Misuses Of Freedom In Truman Capote's In Cold Blood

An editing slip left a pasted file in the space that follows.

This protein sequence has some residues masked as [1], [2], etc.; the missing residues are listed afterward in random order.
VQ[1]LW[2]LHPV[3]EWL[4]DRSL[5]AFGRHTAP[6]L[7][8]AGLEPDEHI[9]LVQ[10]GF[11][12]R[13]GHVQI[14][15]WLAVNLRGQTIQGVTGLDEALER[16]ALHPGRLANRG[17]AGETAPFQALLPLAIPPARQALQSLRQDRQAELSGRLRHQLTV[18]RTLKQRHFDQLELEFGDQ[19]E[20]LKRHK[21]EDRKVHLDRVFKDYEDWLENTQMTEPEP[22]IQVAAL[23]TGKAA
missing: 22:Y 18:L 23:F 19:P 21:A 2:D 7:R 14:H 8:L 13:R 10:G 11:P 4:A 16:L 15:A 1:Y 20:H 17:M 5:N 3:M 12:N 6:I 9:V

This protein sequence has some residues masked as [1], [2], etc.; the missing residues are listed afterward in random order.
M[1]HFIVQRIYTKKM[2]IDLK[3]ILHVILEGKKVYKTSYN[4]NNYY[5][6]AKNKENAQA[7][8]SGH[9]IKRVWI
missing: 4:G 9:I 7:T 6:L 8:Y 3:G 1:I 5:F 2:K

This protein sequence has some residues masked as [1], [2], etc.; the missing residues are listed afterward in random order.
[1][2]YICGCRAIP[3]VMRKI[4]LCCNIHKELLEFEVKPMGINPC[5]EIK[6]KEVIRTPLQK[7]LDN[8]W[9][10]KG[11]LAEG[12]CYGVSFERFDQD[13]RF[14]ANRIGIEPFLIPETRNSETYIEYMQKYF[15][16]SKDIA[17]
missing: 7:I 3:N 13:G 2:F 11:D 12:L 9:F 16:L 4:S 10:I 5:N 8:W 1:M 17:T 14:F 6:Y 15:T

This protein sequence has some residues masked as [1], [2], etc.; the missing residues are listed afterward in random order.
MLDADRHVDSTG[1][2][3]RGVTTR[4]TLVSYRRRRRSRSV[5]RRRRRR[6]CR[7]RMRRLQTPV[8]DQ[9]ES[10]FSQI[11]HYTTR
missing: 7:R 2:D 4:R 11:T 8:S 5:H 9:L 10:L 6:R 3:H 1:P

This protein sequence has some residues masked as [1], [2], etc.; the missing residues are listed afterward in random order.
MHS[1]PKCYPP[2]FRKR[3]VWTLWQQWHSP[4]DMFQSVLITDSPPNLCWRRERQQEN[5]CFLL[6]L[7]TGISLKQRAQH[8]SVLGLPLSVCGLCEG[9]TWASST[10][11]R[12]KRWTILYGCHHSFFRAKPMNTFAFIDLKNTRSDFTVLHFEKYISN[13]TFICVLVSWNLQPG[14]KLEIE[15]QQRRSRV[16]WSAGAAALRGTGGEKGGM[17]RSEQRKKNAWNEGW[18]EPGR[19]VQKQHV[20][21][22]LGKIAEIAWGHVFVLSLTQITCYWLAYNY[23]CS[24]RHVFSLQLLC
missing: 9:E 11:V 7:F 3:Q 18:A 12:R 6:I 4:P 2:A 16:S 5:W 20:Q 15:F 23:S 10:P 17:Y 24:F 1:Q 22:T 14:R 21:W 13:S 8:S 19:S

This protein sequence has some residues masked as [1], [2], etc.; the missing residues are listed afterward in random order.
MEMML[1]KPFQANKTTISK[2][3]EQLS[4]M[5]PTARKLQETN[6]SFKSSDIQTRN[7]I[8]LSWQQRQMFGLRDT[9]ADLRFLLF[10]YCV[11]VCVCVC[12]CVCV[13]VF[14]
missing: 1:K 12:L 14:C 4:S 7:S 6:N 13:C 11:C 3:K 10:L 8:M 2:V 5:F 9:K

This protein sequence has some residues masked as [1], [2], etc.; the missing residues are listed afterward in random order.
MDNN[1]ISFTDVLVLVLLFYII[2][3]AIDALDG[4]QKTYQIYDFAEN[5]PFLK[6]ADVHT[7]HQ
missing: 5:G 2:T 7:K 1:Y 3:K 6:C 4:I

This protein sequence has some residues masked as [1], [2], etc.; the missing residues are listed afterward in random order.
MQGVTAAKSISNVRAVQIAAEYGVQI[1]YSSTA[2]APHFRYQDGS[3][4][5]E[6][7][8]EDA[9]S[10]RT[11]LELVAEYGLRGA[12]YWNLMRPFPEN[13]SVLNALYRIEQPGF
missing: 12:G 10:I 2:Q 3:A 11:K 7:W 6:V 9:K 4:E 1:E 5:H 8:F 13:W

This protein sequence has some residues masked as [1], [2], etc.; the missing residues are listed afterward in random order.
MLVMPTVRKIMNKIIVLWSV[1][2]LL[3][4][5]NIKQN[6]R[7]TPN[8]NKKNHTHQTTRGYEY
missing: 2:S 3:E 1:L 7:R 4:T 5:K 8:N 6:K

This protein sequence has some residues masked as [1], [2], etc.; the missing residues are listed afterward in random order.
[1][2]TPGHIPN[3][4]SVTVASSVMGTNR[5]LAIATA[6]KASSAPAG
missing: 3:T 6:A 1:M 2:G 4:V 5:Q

Perry was the one who actually killed all the members of the Clutter family. However, he shows remorse in later statements once he and Dick were caught, and he blames himself for everything that happens. Throughout the story, besides the statements, there was little to nothing said about Perry still being a criminal or anything like Dick after the murders. Instead, Capote told about Perry’s past and how he was trying to learn from it. Capote did not give the readers the part of Perry that was a killer like he did for Dick. That made him seem only like a “good guy” in the wrong place with the wrong people. For example, once they were caught and Perry was making statements, he said, “They [the Clutters] never hurt me. Like other people. Like other people all my life. Maybe it’s just that the Clutters were the ones to pay for it” (302). Perry indirectly admits he is brash and overly emotional when it comes to how he acts. He was hurt in his past, but when he says this, it causes pity. Capote brings out the explanation for his actions more than anything. The audience knows about Perry’s tragic childhood, and so by saying he never got hurt causes sympathy towards his actions, as if the readers want to forgive him. This covers up what Perry did and making them just a matter of fact. Both Perry and Capote do have a side of innocence that came from their childhood and changed because of traumatic incidents. Perry became more mentally ill and turned into a killer, while Capote became more eccentric with fame. According to encyclopedia.com, “To combat his loneliness and sense of displacement, he [Capote] developed a flamboyant personality that played a significant role in establishing his celebrity status as an adult” (2, p1) Even as he was killing the Clutters Perry felt regret and knew he and Dick were wrong.